Diabetes mellitus represents a group of metabolic disorders characterized by hyperglycemia resulting from defects in insulin secretion, insulin action, or both. The pathogenic processes involved in the development of diabetes range from autoimmune destruction of the pancreatic P cells with consequent insulin deficiency to abnormalities that result in resistance to insulin action (164). There are two main etiopathogenetic categories of diabetes (1) type 1 diabetes, which is caused by deficiency of insulin secretion and rises independently of obesity or the metabolic syndrome (will be covered in Sect. 3), and (2) type 2 diabetes, which is caused by a combination of resistance to insulin action and inadequate compensatory insulin secretion. Type 2 diabetes, or noninsulin-dependent diabetes mellitus, is the most frequent form of diabetes, accounting for 90 of the disease prevalence, with an estimated 150 million affected people worldwide (165,166). Overall, type 2 diabetes is...
Blood-sugar control on a day-to-day basis is evaluated by using a glucose monitor. However, it is also recommended that a Hemoglobin A1C (A1C) test be performed at least twice a year in patients who are meeting their blood-sugar goals and every three months in individuals whose blood-sugar levels are not well controlled. The A1C is a simple blood test which shows the average blood glucose level over a three-month period. The following table provides guidelines for blood sugar and A1C goals.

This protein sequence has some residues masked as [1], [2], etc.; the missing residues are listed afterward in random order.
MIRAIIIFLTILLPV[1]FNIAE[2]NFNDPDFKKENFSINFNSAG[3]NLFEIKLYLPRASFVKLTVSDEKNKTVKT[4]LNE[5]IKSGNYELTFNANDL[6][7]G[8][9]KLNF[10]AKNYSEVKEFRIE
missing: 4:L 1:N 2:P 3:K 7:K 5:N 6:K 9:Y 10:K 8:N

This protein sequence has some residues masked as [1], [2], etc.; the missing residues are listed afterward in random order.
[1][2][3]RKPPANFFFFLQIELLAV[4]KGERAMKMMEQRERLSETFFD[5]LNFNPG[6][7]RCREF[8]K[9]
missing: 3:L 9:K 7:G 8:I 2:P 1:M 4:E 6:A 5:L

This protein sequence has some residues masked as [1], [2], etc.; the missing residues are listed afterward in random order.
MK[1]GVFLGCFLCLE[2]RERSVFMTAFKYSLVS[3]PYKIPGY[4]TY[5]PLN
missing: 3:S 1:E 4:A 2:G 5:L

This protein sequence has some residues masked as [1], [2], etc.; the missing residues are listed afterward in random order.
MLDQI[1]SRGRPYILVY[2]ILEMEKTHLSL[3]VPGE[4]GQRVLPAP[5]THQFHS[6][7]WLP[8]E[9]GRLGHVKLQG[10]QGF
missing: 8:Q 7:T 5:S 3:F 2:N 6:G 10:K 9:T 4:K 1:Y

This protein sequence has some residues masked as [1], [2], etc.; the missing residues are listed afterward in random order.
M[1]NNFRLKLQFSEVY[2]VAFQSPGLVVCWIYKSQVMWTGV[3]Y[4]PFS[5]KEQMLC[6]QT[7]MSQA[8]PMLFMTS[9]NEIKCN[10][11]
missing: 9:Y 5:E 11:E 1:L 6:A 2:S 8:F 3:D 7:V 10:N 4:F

Further lowers nutrient absorption from foods. The liver is particularly vulnerable to alcohol - more than three drinks a day causes inflammation and accumulation of fat in the liver. This impairs liver function, reducing the ability to detoxify chemicals and drugs. Because the liver is important for blood sugar control, alcohol-induced liver damage can produce hypoglycemia, leading to fatigue, irritability, and concentration difficulties. Alcohol increases urinary losses of many minerals, including zinc, calcium, and magne-sium.5 Because of these effects, a diet rich in fresh fruits and vegetables, whole grains, lean meats, and low-fat milk products should be carefully chosen.
Supplements of L-cystine (formed by joining two cysteine molecules) should be avoided because they provide none of the antioxidant effects of cysteine and may increase risk of kidney stones. High doses of cysteine may be converted to cystine and precipitate formation of kidney and bladder stones. Ample vitamin C intake helps prevent conversion of cysteine to cystine and reduces the risk of this side effect. Large doses of supplemental cys-teine may interfere with the action of insulin and thereby worsen blood-sugar control in diabetes diabetics should consult their physician before taking large doses of cysteine. There are no reports of toxicity from gluta-thione supplements.
As mentioned, the study found the insulin levels of the high GI meal were much higher than the other meals. When insulin rushes in to lower blood sugar after a high GI meal, the effect can be low blood sugar shortly after, thus the body senses the low blood sugar sending out the hunger signal. Eating low to moderate GI carbs throughout the day keeps steadier blood sugar levels and thus the body senses that adequate food and carbohydrates are coming in. The feedback pathways controlling hunger and appetite (no they are not the same thing) is incredibly complex and beyond the scope of this chapter. Suffice it to say, blood sugar levels and blood sugar levels effects on insulin is one key feedback mechanism the body uses to sense incoming nutrients diverting those nutrients where needed.